The suspect in Friday’s attack on Capitol Police reportedly suffered mental issues, alleging that US government agencies were spying on him, several media reports suggest.
According to Metropolitan Police, just after 1:00 pm EST, a man, later identified as a 25-year-old from Indiana named Noah Green, rammed his blue sedan into two Capitol Police officers and then hit the north barricade barrier. After that, he exited the vehicle with a knife in his hand, but was shot dead by police.
Both The New York Times and NBC News report, citing Green’s Facebook posts (his account has apparently been taken down), that the suspect was a supporter of Louis Farrakhan, the leader of the Nation of Islam (NOI), a Black religious movement that, in fact, has little to do with traditional teachings of Islam.
The Southern Poverty Law Center has characterized the NOI as a “black supremacist hate group” over its members making anti-Semitic and homophobic statements.
According to The Hill, Green shared confessions on social media about how “tough” his life has been in recent years, including losing his job over apparent mental issues. “I have been tried with some of the biggest, unimaginable tests in my life. I am currently now unemployed, after I left my job, partly due to afflictions”, the Capitol attacker reportedly posted.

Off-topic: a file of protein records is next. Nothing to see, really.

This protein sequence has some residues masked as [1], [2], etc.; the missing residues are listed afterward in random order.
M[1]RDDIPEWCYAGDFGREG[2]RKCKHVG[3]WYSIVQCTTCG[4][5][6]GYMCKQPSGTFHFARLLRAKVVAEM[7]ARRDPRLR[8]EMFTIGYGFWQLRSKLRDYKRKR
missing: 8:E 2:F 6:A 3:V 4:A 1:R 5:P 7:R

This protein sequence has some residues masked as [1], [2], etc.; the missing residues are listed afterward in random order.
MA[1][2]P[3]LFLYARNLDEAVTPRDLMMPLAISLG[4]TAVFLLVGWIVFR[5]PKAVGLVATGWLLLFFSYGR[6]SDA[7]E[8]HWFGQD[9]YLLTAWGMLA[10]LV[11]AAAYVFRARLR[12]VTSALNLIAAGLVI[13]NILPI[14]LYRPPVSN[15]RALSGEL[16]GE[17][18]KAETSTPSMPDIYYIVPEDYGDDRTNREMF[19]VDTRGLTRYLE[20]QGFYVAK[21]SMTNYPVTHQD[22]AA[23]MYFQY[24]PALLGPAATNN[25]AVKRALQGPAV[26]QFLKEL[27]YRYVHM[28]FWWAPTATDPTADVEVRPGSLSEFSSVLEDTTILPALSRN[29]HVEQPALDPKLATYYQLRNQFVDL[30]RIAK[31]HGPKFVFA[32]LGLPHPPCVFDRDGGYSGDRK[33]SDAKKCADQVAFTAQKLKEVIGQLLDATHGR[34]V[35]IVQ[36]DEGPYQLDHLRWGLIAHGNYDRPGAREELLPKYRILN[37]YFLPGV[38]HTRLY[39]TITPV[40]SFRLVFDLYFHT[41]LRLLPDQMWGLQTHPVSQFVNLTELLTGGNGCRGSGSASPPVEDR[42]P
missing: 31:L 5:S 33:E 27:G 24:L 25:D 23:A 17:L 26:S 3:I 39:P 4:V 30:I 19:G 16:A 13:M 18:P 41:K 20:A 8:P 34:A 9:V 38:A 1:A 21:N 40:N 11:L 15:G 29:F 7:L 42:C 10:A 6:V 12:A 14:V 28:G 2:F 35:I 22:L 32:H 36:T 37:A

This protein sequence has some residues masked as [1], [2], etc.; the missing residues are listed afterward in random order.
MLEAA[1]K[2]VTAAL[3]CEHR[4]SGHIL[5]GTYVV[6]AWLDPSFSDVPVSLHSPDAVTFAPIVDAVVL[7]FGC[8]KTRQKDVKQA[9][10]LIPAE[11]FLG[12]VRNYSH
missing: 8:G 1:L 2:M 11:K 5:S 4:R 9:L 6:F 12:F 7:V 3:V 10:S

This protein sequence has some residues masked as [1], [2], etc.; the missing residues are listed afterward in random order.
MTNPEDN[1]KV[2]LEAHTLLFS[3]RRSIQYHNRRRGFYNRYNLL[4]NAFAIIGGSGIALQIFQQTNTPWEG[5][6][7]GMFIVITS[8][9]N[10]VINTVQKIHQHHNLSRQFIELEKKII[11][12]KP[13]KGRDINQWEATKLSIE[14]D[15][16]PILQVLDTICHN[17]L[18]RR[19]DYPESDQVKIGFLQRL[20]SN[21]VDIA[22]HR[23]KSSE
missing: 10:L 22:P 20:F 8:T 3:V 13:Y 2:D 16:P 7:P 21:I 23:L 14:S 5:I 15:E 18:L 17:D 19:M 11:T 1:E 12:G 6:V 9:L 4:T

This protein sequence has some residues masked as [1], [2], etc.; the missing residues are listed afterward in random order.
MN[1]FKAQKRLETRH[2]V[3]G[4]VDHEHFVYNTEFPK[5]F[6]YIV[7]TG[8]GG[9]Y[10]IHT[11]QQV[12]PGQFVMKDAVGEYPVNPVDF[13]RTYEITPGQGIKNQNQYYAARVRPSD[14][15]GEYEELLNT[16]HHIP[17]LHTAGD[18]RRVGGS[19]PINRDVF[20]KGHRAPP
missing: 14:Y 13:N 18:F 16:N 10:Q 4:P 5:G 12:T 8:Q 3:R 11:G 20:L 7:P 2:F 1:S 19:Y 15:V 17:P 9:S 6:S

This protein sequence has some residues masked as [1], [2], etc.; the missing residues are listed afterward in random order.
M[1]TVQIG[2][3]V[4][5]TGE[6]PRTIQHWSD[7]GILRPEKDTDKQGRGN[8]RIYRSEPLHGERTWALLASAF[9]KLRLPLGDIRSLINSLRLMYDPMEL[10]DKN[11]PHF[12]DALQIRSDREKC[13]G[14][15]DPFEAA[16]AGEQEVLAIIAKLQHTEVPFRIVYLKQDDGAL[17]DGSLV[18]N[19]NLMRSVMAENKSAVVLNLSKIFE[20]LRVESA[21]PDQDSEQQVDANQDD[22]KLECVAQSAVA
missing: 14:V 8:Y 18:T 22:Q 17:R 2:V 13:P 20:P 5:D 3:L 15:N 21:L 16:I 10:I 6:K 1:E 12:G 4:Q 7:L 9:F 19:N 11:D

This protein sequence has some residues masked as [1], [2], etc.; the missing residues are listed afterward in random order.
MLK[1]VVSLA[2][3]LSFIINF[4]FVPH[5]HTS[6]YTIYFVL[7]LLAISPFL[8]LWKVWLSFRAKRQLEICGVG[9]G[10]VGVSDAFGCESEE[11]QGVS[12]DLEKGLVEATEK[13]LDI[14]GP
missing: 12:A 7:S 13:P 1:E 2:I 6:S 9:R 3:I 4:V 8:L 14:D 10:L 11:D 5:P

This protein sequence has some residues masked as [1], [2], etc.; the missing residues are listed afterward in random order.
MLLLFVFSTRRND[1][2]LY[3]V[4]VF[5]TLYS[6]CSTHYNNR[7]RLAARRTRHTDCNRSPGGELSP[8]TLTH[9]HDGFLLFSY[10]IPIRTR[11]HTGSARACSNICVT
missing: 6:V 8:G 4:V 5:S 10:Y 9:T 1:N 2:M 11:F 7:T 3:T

Just two hours before the attack, according to CNN, the suspect posted a video on his Instagram account with a caption that said: “The US Government is the #1 enemy of Black people!” Another post on Green’s Instagram account reportedly claimed that Farrakhan had saved him “after the terrible afflictions I have suffered presumably by the CIA and FBI, government agencies of the United States of America.”
REUTERS / TOM BRENNER
A tow truck tows away the car used to ram a police barricade outside the U.S. Capitol building on Capitol Hill in Washington, U.S. April 2, 2021.
Capitol Police confirmed the identity of one of the two police officers, who died from his injuries after the attack, as 18-year veteran William Evans. President Joe Biden in a statement expressed condolences and said he ordered the White House flag to be lowered at half-mast.
Officials have yet to determine the exact motive behind the attack. Metropolitan Police Chief Robert Contee said in the press conference that the attack does not appear to be terrorism-related, but the investigation is ongoing and investigators will continue to see if there are any links to terrorism.